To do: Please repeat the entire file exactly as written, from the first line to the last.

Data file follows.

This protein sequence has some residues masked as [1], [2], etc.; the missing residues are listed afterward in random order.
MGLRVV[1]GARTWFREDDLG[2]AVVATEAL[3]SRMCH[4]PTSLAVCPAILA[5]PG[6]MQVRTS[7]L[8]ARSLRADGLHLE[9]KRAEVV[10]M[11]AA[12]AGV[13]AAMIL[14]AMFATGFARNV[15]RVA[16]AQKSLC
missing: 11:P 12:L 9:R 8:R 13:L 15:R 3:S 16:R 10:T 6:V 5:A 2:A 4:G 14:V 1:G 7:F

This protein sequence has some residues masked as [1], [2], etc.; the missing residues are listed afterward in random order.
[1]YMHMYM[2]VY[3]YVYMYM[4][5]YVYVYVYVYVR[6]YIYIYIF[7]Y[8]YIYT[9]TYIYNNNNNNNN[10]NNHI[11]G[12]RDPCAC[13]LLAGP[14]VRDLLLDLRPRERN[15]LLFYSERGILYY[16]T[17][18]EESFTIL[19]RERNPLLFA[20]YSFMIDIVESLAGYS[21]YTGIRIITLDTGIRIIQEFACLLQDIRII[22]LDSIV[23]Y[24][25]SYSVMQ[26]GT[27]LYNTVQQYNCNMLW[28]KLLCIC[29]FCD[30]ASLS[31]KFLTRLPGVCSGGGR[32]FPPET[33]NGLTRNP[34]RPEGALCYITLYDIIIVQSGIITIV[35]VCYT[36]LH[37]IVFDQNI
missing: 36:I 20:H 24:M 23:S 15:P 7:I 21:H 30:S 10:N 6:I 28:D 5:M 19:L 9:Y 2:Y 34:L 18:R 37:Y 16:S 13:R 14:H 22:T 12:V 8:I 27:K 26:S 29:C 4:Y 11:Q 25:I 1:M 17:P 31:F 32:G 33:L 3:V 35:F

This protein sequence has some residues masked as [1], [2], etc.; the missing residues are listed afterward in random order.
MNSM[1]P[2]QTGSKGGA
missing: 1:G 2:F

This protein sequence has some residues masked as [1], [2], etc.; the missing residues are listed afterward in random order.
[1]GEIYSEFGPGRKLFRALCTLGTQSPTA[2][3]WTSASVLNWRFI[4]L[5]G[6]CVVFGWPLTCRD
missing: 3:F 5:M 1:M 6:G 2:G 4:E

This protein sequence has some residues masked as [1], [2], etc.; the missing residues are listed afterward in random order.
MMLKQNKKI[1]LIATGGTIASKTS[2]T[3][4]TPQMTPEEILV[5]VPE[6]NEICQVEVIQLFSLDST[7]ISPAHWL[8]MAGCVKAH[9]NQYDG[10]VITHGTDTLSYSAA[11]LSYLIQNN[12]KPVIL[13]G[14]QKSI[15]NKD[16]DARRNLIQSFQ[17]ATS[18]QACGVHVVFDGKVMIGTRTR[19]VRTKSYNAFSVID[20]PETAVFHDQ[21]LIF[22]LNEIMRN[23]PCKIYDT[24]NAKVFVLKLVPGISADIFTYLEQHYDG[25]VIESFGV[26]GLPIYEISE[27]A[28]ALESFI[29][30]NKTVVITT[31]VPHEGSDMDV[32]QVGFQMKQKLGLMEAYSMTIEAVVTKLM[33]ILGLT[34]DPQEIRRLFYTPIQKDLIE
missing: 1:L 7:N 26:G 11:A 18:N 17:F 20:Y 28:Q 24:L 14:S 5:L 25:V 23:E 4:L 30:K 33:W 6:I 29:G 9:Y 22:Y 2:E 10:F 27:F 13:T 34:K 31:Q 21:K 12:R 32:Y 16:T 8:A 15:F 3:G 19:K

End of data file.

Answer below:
This protein sequence has some residues masked as [1], [2], etc.; the missing residues are listed afterward in random order.
MGLRVV[1]GARTWFREDDLG[2]AVVATEAL[3]SRMCH[4]PTSLAVCPAILA[5]PG[6]MQVRTS[7]L[8]ARSLRADGLHLE[9]KRAEVV[10]M[11]AA[12]AGV[13]AAMIL[14]AMFATGFARNV[15]RVA[16]AQKSLC
missing: 11:P 12:L 9:R 8:R 13:L 15:R 3:S 16:R 10:T 6:V 5:A 2:A 4:G 14:V 1:G 7:F

This protein sequence has some residues masked as [1], [2], etc.; the missing residues are listed afterward in random order.
[1]YMHMYM[2]VY[3]YVYMYM[4][5]YVYVYVYVYVR[6]YIYIYIF[7]Y[8]YIYT[9]TYIYNNNNNNNN[10]NNHI[11]G[12]RDPCAC[13]LLAGP[14]VRDLLLDLRPRERN[15]LLFYSERGILYY[16]T[17][18]EESFTIL[19]RERNPLLFA[20]YSFMIDIVESLAGYS[21]YTGIRIITLDTGIRIIQEFACLLQDIRII[22]LDSIV[23]Y[24][25]SYSVMQ[26]GT[27]LYNTVQQYNCNMLW[28]KLLCIC[29]FCD[30]ASLS[31]KFLTRLPGVCSGGGR[32]FPPET[33]NGLTRNP[34]RPEGALCYITLYDIIIVQSGIITIV[35]VCYT[36]LH[37]IVFDQNI
missing: 36:I 20:H 24:M 23:S 15:P 7:I 21:H 30:S 10:N 6:I 28:D 5:M 19:L 9:Y 2:Y 34:L 18:R 37:Y 16:S 13:R 14:H 22:T 12:V 8:I 27:K 26:S 29:C 4:Y 11:Q 25:I 1:M 17:P 31:F 32:G 33:L 3:V 35:F

This protein sequence has some residues masked as [1], [2], etc.; the missing residues are listed afterward in random order.
MNSM[1]P[2]QTGSKGGA
missing: 1:G 2:F

This protein sequence has some residues masked as [1], [2], etc.; the missing residues are listed afterward in random order.
[1]GEIYSEFGPGRKLFRALCTLGTQSPTA[2][3]WTSASVLNWRFI[4]L[5]G[6]CVVFGWPLTCRD
missing: 3:F 5:M 1:M 6:G 2:G 4:E

This protein sequence has some residues masked as [1], [2], etc.; the missing residues are listed afterward in random order.
MMLKQNKKI[1]LIATGGTIASKTS[2]T[3][4]TPQMTPEEILV[5]VPE[6]NEICQVEVIQLFSLDST[7]ISPAHWL[8]MAGCVKAH[9]NQYDG[10]VITHGTDTLSYSAA[11]LSYLIQNN[12]KPVIL[13]G[14]QKSI[15]NKD[16]DARRNLIQSFQ[17]ATS[18]QACGVHVVFDGKVMIGTRTR[19]VRTKSYNAFSVID[20]PETAVFHDQ[21]LIF[22]LNEIMRN[23]PCKIYDT[24]NAKVFVLKLVPGISADIFTYLEQHYDG[25]VIESFGV[26]GLPIYEISE[27]A[28]ALESFI[29][30]NKTVVITT[31]VPHEGSDMDV[32]QVGFQMKQKLGLMEAYSMTIEAVVTKLM[33]ILGLT[34]DPQEIRRLFYTPIQKDLIE
missing: 1:L 7:N 26:G 11:A 18:N 17:F 20:Y 28:Q 24:L 14:S 5:L 25:V 23:E 4:L 30:K 33:W 6:I 29:G 9:Y 22:Y 2:E 10:F 27:F 13:T 34:K 31:Q 21:K 12:R 32:Y 16:T 8:A 15:F 3:G 19:K